Extend or Move: Should We Stay or Should We Go?
For many households, there comes a time when their home becomes a bit of a squeeze. Growing families and all that comes with it: toys, friends and sometimes a large menagerie of pets! Or maybe a home-run business takes off and there’s a need for that extra space, if only to reclaim the kitchen table for the sole purpose of eating at it. Whatever the reason, the question that often comes to mind is, should we stay or should we go?
The scenario is quite a common one and we hear about this dilemma a lot because of the nature of our work, the answer is never a straight forward one and the biggest complication is the emotional aspect.
How do you decide?
The first thing to do for anyone who is considering moving is to write out a list of what you love about your current home, the things you will miss or can’t do without. It might be something about your home like the way it makes you feel, location, convenience, space etc.
Compile a separate list of the things you don’t have that you not only want but more importantly you need. You may want a double garage but if a new property had another feature but not the garage, which would you sacrifice in choosing?
Moving home may seem the harder option, and much more hassle, but that isn’t necessarily true. As simple as extending your home sounds, it can be a long process with a lot of pitfalls along the way, so buying a new home may be the better choice, but that can depend on a lot of factors.
The pros of moving home include a fresh new start, the option of finding your ideal home with exactly the space you need and the option of moving to a whole new area. Other benefits can include a larger garden or better access to local amenities such as schools or day nurseries, doctors, shops or transport routes.
Of course, there are a lot of downsides to moving home as well.
To start there is the fact that you are going to have to sell your current home. That means advertising it, signing up with estate agents, legal costs, stamp duty, house viewings, housing chains and that’s just to name a few. In terms of costs, you will need to consider mortgage repayments, hiring a removals company (or simply van hire if you are doing it yourself) redecorating and possibly even refurnishing your new home.
There are several things to consider when deciding whether to go for a home extension (as opposed to moving home as mentioned earlier) or now.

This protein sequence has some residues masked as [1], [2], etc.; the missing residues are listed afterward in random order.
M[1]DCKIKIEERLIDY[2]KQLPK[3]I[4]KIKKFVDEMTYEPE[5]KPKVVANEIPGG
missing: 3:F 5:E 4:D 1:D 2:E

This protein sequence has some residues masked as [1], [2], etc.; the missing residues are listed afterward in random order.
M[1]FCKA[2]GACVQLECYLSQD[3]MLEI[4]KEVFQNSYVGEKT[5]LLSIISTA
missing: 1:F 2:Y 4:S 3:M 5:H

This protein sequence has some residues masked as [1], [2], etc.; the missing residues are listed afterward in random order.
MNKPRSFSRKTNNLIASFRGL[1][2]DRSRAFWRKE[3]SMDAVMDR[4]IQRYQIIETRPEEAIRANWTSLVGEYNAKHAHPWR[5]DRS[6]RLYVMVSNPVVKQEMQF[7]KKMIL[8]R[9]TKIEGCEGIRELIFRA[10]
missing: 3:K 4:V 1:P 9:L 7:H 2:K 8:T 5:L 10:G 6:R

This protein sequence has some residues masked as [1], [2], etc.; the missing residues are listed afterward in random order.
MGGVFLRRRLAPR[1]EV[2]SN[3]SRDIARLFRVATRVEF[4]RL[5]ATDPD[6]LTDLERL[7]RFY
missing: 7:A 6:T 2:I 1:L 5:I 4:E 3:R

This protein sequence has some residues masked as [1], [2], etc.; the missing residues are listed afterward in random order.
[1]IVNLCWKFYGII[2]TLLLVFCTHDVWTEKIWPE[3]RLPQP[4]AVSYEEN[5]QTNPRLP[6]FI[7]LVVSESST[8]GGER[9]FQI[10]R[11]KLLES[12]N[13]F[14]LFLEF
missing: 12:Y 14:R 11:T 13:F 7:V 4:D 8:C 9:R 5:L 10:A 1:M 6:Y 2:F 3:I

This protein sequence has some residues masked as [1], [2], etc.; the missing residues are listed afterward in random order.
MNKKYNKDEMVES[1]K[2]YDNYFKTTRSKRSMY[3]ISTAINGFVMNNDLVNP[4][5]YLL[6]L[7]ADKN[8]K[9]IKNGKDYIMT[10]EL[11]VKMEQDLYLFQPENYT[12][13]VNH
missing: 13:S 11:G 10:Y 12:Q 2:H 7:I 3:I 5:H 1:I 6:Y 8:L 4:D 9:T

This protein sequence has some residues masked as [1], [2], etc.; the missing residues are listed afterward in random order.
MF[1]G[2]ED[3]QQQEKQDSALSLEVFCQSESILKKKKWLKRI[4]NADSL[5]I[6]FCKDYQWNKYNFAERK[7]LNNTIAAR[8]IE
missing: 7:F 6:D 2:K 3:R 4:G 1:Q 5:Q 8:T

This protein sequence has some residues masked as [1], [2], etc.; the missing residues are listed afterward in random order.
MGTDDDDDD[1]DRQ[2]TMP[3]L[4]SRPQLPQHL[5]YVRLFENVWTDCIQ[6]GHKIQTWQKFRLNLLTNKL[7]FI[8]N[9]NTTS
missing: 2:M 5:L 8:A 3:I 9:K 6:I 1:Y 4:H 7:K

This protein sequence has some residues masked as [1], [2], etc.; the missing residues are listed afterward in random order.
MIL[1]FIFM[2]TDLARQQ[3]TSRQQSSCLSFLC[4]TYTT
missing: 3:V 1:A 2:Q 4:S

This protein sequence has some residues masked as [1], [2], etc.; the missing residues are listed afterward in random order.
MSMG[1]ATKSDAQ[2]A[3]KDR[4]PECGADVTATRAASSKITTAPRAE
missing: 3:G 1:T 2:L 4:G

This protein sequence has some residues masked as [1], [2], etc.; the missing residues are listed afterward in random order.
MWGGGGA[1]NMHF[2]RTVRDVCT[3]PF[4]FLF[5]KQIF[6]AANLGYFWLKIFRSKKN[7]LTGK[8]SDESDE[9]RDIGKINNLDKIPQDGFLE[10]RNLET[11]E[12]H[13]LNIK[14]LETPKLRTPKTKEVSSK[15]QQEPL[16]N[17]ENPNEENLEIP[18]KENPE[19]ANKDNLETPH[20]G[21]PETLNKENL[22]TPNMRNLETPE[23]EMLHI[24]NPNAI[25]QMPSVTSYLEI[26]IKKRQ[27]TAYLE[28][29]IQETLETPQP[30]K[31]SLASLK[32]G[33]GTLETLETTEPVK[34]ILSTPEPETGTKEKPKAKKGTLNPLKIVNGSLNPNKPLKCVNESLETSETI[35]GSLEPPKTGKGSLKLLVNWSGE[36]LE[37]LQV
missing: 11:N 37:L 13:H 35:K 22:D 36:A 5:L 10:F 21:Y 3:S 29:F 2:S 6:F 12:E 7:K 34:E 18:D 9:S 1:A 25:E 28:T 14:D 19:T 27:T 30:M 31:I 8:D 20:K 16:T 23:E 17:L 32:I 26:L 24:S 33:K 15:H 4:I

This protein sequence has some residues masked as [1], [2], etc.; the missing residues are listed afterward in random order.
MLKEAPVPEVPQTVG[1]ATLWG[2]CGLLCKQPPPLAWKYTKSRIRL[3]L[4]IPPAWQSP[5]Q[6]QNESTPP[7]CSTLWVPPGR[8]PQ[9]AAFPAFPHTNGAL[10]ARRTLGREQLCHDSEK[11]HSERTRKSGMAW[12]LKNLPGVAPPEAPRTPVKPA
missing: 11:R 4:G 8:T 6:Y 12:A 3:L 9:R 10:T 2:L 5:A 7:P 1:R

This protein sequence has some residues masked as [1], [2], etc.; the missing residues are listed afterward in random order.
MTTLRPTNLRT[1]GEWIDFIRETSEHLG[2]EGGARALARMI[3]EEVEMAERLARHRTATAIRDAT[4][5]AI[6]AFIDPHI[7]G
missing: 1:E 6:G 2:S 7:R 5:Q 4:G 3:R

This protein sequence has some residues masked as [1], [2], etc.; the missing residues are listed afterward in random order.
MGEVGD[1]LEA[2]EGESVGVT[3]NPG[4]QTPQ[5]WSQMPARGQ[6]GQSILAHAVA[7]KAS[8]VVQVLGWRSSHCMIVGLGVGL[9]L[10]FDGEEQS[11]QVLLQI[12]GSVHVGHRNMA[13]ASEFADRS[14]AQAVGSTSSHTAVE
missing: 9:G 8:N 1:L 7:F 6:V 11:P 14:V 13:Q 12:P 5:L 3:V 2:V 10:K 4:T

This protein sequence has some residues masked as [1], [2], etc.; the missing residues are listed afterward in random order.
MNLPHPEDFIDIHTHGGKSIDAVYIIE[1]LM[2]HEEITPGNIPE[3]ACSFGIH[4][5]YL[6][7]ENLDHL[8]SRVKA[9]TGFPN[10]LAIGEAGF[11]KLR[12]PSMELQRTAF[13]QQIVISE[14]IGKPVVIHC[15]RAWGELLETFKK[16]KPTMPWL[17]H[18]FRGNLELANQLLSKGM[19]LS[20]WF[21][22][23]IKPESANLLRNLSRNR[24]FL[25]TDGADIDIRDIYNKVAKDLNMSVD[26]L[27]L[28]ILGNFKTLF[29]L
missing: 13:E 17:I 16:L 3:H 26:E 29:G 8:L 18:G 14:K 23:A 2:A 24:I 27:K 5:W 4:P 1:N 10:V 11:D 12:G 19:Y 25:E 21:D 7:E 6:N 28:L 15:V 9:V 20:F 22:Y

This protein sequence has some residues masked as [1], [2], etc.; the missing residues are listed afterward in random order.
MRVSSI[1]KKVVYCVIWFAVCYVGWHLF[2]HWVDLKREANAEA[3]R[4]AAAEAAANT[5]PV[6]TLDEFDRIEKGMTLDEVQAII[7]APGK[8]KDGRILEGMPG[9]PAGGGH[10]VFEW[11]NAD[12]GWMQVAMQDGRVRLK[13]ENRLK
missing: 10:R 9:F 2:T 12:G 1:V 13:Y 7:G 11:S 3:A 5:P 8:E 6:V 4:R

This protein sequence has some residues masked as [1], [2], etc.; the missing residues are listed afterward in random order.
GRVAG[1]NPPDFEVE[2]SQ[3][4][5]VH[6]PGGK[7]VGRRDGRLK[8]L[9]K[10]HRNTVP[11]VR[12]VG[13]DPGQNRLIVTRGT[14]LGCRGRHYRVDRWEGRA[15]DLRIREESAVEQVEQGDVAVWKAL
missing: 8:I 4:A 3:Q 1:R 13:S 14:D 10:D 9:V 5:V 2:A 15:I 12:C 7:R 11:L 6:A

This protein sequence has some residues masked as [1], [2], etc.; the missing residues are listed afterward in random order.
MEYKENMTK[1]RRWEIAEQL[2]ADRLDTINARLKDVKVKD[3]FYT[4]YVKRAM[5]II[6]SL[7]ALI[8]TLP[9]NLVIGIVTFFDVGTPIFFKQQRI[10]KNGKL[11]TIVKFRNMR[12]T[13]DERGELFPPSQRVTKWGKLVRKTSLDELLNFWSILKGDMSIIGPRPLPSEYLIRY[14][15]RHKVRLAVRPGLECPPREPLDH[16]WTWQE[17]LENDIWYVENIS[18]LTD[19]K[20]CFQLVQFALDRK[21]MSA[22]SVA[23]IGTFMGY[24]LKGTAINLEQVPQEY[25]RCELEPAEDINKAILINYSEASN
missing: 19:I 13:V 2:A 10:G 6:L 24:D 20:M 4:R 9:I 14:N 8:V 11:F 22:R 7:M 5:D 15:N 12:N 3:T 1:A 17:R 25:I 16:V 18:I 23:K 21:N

The very first hurdle is whether you have the required space to have a house extension in the first place. Many people build over a garage, but some will place a top and bottom floor extension on the side of rear of their home, so make sure there is enough room (get someone out to measure up!).
Next, you need to find out if you can build the extension, so get in touch with the local council to see if you can even get the plan of the grounds. This is not the green light: merely confirming you would more than likely be allowed to build depending on finished plans.
Once you know that the council consider the option of an extension viable, you need to approach the architect to draw up the plans (many home extension contractors can provide you with this service as part of an overall package). The plans then need to be submitted to the council for planning permission and building regulation approval; both services require a fee.
Once you have the go ahead then you are going to be paying for the construction of the extension, if you are going for the DIY approach this will mean materials and equipment. If you are using building contractors then this would be included in the cost, along with labour charges, which will be costlier but ensures a professional job.
Other costs can include structural engineers, quantity surveyors and architects (if for any reason the plans should change) this will also incur additional charges, if for example a structural engineer finds there are more complications that builders would not have could see from an external survey of the premises.
So, as you can see a home extension is not necessarily the easier option to moving, but considering the pitfalls and expenses of buying a whole new home, it may be the right option for you. The most important this is to weigh up all the options, so you can make the most informed decision possible.